A 57-Year-Old Woman With Sjögren Syndrome

Mile Brujic, OD; David Kading, OD; Case Series Editor: Jean Marie Pagani, OD

Disclosures

October 28, 2013

Clinical Presentation

A 57-year-old woman presented for her annual eye examination. Her chief complaint was that her vision through her contact lenses seemed to be worsening and that the contact lenses seemed more difficult to keep clean.

The patient has Sjögren syndrome, early signs of fibromyalgia, and rheumatoid arthritis. She is currently using several systemic medications, including hydroxychloroquine. She uses 1-2 drops of Systane® Ultra artificial tears 2-4 times per day in both eyes.

Dilated fundus examination, visual field testing, and spectral domain optical coherence tomography findings were negative for hydroxychloroquine maculopathy. Slit-lamp examination was remarkable for mild meibomian gland dysfunction in both eyes and +2 diffuse punctate epitheliopathy in both eyes (Figure 1). The patient's tear film break-up time was 2 seconds for both eyes. Phenol red thread test findings were 2 mm in the right eye and 3 mm in the left eye.

Figure 1. Photograph showing diffuse punctate epitheliopathy.

Diagnosis and Clinical Course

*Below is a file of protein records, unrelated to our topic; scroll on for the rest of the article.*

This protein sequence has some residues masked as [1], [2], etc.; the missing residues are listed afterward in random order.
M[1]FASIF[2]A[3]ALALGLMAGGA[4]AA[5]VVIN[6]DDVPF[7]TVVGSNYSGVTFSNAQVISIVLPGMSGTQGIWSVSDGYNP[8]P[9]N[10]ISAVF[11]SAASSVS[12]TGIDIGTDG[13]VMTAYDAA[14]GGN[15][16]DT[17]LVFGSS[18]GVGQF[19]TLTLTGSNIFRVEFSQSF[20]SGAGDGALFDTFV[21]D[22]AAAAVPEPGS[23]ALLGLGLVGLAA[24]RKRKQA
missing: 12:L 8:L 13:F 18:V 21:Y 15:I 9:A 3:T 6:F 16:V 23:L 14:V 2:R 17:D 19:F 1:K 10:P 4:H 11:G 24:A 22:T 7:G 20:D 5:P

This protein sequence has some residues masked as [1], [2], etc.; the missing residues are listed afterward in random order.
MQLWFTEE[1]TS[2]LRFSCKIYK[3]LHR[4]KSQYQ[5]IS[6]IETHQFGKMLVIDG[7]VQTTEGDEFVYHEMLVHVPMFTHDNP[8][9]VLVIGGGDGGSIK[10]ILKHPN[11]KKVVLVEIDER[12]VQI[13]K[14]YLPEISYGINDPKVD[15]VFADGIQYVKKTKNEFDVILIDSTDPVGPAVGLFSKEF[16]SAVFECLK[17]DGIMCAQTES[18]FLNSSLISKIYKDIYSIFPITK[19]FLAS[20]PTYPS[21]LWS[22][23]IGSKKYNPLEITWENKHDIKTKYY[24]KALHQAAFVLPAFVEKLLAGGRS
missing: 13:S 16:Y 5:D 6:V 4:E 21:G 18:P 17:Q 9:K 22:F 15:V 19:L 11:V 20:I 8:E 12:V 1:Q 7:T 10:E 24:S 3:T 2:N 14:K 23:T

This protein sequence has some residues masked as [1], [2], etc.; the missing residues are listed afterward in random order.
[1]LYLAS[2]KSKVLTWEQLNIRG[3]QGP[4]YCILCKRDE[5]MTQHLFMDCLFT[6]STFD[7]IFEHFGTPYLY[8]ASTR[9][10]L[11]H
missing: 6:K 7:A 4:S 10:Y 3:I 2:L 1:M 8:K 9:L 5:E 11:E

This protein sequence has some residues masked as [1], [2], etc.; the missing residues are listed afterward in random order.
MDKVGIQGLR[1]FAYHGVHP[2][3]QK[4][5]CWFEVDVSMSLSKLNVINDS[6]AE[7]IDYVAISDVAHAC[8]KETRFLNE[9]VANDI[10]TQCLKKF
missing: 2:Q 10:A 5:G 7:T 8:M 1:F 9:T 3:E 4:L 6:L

The patient has chronic dry eye secondary to Sjögren syndrome. Sjögren syndrome is an immunologic condition that attacks the exocrine glands. Ocular manifestations include moderate to severe dry eye.[1]

The patient wears PureVision® 2 contact lenses to correct her refractive error and to act as bandage contact lenses. The lenses have the following parameters: OD +5.00 D, BC 8.6, Dia 14.0; OS +2.00 D, BC 8.6, Dia 14.0. It was a monovision fit, with her right eye corrected for near vision and her left eye corrected for distance vision. We tried several lenses in the past, and this lens seemed to deposit the least, provide her with the best visual acuity, and was easiest for her to handle.

Soft contact lenses helped the patient more than any other treatment by making her eyes more comfortable and thus regain functionality. She is currently using a multipurpose disinfecting solution containing HydraGlyde® that has been proven to minimize lipid deposition.[2]

Previous treatment options included various artificial tears, cyclosporine, topical corticosteroids, Lacrisert®, and punctal plugs. Autologous serum drops were also discussed, but the patient declined to move forward with that treatment option.

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